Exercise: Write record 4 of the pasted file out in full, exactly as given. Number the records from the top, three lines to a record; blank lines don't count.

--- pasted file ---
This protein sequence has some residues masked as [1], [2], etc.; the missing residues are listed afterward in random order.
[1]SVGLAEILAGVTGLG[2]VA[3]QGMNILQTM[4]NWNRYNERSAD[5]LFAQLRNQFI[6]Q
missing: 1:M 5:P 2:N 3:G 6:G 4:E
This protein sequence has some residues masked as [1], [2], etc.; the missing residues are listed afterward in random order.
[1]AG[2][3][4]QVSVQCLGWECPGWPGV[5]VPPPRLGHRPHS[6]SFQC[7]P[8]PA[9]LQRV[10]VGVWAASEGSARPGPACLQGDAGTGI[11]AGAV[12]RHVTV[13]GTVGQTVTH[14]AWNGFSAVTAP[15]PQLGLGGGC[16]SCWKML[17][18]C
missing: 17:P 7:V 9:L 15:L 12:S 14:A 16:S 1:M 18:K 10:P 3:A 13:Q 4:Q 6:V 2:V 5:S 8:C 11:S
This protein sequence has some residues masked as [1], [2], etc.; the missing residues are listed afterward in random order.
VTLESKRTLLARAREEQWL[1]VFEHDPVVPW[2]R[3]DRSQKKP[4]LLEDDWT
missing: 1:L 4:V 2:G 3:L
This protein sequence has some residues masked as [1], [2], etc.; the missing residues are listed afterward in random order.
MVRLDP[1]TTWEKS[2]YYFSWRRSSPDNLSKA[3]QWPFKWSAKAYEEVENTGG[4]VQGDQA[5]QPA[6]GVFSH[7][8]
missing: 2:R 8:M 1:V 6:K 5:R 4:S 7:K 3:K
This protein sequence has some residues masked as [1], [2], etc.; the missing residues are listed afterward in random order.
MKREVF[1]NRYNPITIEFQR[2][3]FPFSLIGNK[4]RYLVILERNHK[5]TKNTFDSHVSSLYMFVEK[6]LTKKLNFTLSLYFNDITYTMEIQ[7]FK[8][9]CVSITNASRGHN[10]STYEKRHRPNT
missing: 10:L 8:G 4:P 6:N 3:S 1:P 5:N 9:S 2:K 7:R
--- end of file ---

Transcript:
This protein sequence has some residues masked as [1], [2], etc.; the missing residues are listed afterward in random order.
MVRLDP[1]TTWEKS[2]YYFSWRRSSPDNLSKA[3]QWPFKWSAKAYEEVENTGG[4]VQGDQA[5]QPA[6]GVFSH[7][8]
missing: 2:R 8:M 1:V 6:K 5:R 4:S 7:K 3:K